The back-and-forth related to Waters of the United States (WOTUS) dates back to the language of a 1972 amendment to the Clean Water Act that established federal jurisdiction over “navigable waters.”
The tug-of-war over the definition of that term has been particularly active since a 2006 Supreme Court ruling. That decision perpetrated a definition of WOTUS by the Bush administration, and then a change by both the Obama and Trump administrations.
“The problem here is the underlying law — the Federal Water Pollution Control Act — is not being viewed the same by all sides and by all stakeholders,” explained National Milk Producers Federation’s Paul Bleiberg during the January 20 Hoard’s Dairyman DairyLivestream. “As a result of this court ruling from now 15 years ago, the successive administrations have tried to put their stamps on clarifying this policy.”
It’s anticipated this will happen again as the new administration was sworn into office on Wednesday. “While many in agriculture liked the rule that the previous administration put out, that rule’s going to be reworked by the new administration, I’m sure,” Bleiberg continued.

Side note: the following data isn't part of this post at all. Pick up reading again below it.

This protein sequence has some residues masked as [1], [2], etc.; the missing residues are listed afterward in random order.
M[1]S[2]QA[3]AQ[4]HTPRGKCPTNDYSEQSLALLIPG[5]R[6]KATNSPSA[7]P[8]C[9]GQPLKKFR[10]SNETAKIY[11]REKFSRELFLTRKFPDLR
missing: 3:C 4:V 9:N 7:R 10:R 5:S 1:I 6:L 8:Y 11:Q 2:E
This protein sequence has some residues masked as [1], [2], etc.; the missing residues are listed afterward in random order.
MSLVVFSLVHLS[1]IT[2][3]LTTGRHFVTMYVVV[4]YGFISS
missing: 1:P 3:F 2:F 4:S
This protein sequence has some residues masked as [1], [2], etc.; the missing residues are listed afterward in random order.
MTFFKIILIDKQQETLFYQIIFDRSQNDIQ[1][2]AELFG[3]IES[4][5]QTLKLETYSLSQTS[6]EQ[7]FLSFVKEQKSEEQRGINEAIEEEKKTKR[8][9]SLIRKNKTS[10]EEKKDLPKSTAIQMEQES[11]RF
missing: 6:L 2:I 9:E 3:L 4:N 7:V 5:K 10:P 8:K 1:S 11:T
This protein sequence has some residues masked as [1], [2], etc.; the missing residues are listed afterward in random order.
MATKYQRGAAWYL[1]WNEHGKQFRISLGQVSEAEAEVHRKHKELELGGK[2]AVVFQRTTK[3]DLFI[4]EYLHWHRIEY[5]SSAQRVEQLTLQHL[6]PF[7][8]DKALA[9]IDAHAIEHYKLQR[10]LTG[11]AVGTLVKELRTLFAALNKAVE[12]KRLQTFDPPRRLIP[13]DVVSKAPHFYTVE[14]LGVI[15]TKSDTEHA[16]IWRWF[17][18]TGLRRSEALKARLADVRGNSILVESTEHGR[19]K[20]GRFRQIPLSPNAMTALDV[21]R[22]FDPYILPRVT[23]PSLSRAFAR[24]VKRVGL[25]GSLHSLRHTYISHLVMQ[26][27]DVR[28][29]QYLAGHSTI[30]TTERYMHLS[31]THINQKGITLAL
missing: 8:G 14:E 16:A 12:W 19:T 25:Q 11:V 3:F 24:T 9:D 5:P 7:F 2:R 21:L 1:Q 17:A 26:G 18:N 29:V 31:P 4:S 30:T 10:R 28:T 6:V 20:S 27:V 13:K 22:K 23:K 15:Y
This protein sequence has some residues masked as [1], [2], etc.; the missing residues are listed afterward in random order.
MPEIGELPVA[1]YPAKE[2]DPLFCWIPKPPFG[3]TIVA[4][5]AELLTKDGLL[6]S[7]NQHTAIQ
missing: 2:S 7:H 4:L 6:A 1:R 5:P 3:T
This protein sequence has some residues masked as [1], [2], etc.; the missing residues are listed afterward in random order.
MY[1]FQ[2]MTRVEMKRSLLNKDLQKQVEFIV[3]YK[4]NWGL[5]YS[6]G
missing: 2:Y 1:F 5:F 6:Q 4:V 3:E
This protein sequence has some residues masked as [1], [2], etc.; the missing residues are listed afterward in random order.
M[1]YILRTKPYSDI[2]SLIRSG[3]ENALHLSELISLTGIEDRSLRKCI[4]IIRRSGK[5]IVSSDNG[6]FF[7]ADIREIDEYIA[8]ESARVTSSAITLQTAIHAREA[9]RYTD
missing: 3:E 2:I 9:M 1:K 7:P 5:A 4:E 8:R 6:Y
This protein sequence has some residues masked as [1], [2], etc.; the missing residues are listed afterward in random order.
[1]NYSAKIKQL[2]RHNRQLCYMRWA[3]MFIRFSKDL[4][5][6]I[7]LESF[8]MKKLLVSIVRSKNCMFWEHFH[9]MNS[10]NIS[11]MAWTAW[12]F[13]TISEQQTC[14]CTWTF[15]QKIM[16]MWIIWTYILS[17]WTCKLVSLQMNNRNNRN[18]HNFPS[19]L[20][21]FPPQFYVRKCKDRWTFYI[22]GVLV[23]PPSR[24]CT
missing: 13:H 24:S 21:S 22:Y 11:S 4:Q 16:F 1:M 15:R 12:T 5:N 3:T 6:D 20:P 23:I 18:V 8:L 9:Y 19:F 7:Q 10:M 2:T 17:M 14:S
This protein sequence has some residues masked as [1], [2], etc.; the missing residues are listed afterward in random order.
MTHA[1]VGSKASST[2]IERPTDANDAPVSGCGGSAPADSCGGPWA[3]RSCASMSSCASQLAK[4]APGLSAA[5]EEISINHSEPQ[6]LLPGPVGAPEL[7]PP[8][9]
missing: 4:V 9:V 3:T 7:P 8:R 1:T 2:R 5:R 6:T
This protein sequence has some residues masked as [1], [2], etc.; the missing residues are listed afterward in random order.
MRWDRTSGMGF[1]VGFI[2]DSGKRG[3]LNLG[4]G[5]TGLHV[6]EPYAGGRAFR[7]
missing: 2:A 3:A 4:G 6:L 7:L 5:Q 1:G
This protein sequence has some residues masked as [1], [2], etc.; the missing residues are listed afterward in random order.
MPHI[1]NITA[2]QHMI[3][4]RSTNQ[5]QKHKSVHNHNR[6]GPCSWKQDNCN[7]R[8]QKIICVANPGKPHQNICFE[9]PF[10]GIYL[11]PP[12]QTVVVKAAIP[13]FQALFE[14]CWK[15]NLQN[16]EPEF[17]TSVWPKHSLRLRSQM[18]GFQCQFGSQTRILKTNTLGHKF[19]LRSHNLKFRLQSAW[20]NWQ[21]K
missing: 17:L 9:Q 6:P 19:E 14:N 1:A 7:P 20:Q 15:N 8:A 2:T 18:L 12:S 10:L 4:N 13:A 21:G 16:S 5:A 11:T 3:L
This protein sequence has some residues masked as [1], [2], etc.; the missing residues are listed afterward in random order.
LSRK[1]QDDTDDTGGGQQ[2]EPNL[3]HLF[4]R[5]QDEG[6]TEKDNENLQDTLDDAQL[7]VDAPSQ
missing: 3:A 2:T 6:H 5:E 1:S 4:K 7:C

His pessimism stems from the back-and-forth nature of this issue that boils down to fundamentally different perspectives of the stakeholders.
“This is going to keep happening, frankly. I hate to give people that information, but this is not going to be resolved until Congress says, ‘Okay, this law is now almost 50 years old, it needs to be more fundamentally reauthorized, and some of these questions need to be settled legislatively,’” he opined.
If you were a fan of the WOTUS definition created by the last administration, Bleiberg suggested in his concluding remarks that the forthcoming ruling will likely not be as agriculture-friendly. Only time will tell what the new rule will bring and what impact that will have on agriculturists.
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